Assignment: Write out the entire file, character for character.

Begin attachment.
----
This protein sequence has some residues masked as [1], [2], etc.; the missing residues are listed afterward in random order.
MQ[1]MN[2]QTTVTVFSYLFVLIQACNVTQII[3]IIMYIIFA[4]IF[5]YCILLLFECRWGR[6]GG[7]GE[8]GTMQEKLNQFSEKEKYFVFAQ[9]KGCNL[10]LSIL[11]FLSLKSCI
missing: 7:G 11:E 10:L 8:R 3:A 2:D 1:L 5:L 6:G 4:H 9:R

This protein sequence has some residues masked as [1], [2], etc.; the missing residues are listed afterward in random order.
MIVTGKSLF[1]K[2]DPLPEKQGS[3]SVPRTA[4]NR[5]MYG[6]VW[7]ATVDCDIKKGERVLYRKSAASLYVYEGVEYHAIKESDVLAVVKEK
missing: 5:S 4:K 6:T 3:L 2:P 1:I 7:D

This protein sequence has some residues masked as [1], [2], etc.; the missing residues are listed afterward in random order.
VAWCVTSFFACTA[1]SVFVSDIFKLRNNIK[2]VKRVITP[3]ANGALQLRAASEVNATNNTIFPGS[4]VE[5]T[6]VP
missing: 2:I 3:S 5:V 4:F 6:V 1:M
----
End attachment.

This protein sequence has some residues masked as [1], [2], etc.; the missing residues are listed afterward in random order.
MQ[1]MN[2]QTTVTVFSYLFVLIQACNVTQII[3]IIMYIIFA[4]IF[5]YCILLLFECRWGR[6]GG[7]GE[8]GTMQEKLNQFSEKEKYFVFAQ[9]KGCNL[10]LSIL[11]FLSLKSCI
missing: 7:G 11:E 10:L 8:R 3:A 2:D 1:L 5:L 6:G 4:H 9:R

This protein sequence has some residues masked as [1], [2], etc.; the missing residues are listed afterward in random order.
MIVTGKSLF[1]K[2]DPLPEKQGS[3]SVPRTA[4]NR[5]MYG[6]VW[7]ATVDCDIKKGERVLYRKSAASLYVYEGVEYHAIKESDVLAVVKEK
missing: 5:S 4:K 6:T 3:L 2:P 1:I 7:D

This protein sequence has some residues masked as [1], [2], etc.; the missing residues are listed afterward in random order.
VAWCVTSFFACTA[1]SVFVSDIFKLRNNIK[2]VKRVITP[3]ANGALQLRAASEVNATNNTIFPGS[4]VE[5]T[6]VP
missing: 2:I 3:S 5:V 4:F 6:V 1:M